A Little Bit of Narnia

March 28, 2018

Yesterday’s sunrise was pink and blue.

March 27, 2018

The day before it was orange and yellow.

March 1, 2018

I take so many pictures of the sunrise. I’ll be at the pool and one the ladies swimming will say, “Ooh! Sally! Get your camera!” I’ll grab my phone and step out the door into the cold for yet another sunrise photo.

February 23, 2018

It never grows old.

February 19, 2018

Here’s one of my favorites, looking in a slightly different direction:

December 4, 2017


I’m reading excerpts of Lamentations for Holy Week. Feeling the sadness of the Jewish people as they lament the destruction of Jerusalem sets the tone for the sadness Christians should feel as we approach Good Friday. I love the way C. S. Lewis,  in The Lion, the Witch and the Wardrobe, described Aslan walking to the Stone Table

…one of the girls walked on each side of the Lion. But how slowly he walked! And his great, royal head drooped so that his nose nearly touched the grass. Presently he stumbled and gave a low moan.

“Aslan! Dear Aslan!” said Lucy, “what is wrong? Can’t you tell us?”

“Are you ill, dear Aslan?” asked Susan.

“No,” said Aslan. “I am sad and lonely. Lay your hands on my mane so that I can feel you are there and let us walk like that.”

And the girls did what they would never have dared to do without his permission but what they had longed to do ever since they first saw him — buried their cold hands in the beautiful sea of fur, and stroked it and, so doing, walked with him.

That part of the story is almost unbearable to me. Because even if I picture burying my cold hands in his mane, I know that soon the lion will be gone and my hands will be colder than before. It’s an awful feeling.

But Lamentations 3 holds one of my favorite passages — and arriving at it is like arriving at Easter morning.

21 But this I call to mind,
    and therefore I have hope:
22 The steadfast love of the Lord never ceases;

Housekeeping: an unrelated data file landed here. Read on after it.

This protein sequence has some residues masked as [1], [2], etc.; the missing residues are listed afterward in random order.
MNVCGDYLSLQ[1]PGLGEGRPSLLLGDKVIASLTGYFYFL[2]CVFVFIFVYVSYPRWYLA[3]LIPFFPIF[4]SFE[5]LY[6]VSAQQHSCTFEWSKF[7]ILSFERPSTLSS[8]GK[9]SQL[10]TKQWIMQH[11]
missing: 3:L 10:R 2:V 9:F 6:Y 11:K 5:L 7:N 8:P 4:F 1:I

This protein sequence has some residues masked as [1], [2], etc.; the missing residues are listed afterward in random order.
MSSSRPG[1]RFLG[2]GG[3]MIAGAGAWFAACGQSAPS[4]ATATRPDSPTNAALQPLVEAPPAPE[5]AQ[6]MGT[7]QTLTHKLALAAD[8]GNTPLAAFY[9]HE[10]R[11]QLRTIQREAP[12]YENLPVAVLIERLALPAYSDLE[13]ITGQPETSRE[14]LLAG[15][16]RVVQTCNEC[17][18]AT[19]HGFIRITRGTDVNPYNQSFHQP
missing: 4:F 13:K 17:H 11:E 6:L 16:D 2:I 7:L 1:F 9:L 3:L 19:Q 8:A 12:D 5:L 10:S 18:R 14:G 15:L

his mercies never come to an end;
23 they are new every morning;
    great is your faithfulness.

Every sunrise holds that promise for me. His mercies are new every morning. In Narnia —

There, shining in the sunrise, larger than they had seen him before, shaking his mane… stood Aslan himself.

The Narnian lampposts that line the driveways and parking lots at the pool extinguish themselves one by one every morning and I am left with a glorious sun. Even on the grayest days, I know it’s there — and it brings me hope.

 

Another Sunrise Post

Laurel and I left before the crack of dawn for a swim meet this morning.

As we came over the top of Murphy Hill, I caught my first glimpse of the eastern horizon.

“That’s going to be a beautiful sunrise,” I told her.

She started to laugh.

“Just you wait,” I said, assuming she was laughing at me gushing over another sunrise. “Some day 50 years from now, you’ll see a breath-taking sunrise, and you’ll think, Mom would have liked that.”

“What are you talking about?” she asked.

“You laughed,” I said.

“I thought you said, ‘That’s no surprise’,” she said, referring to the conversation we had been having before I was distracted by the crack of dawn breaking through the sky ahead of us.

We both laughed. I mis-hear a lot. This time is was someone else’s turn to hear incorrectly.

I handed Laurel my phone. “See if you can take a few pictures on the way,” I said.

And she did.

 

I know that beautiful sunrises are simply caused by light reflecting through particles in the atmosphere.

Still, it was a lovely way to start the day.

Every time we came around another curve or crested another hill, the view just got better.

It doesn’t happen often , but I’m so glad that some days are like that.

New Every Morning

“I hurried over so you could take a picture,” said Matt, the lifeguard who was taking over for me so I could home.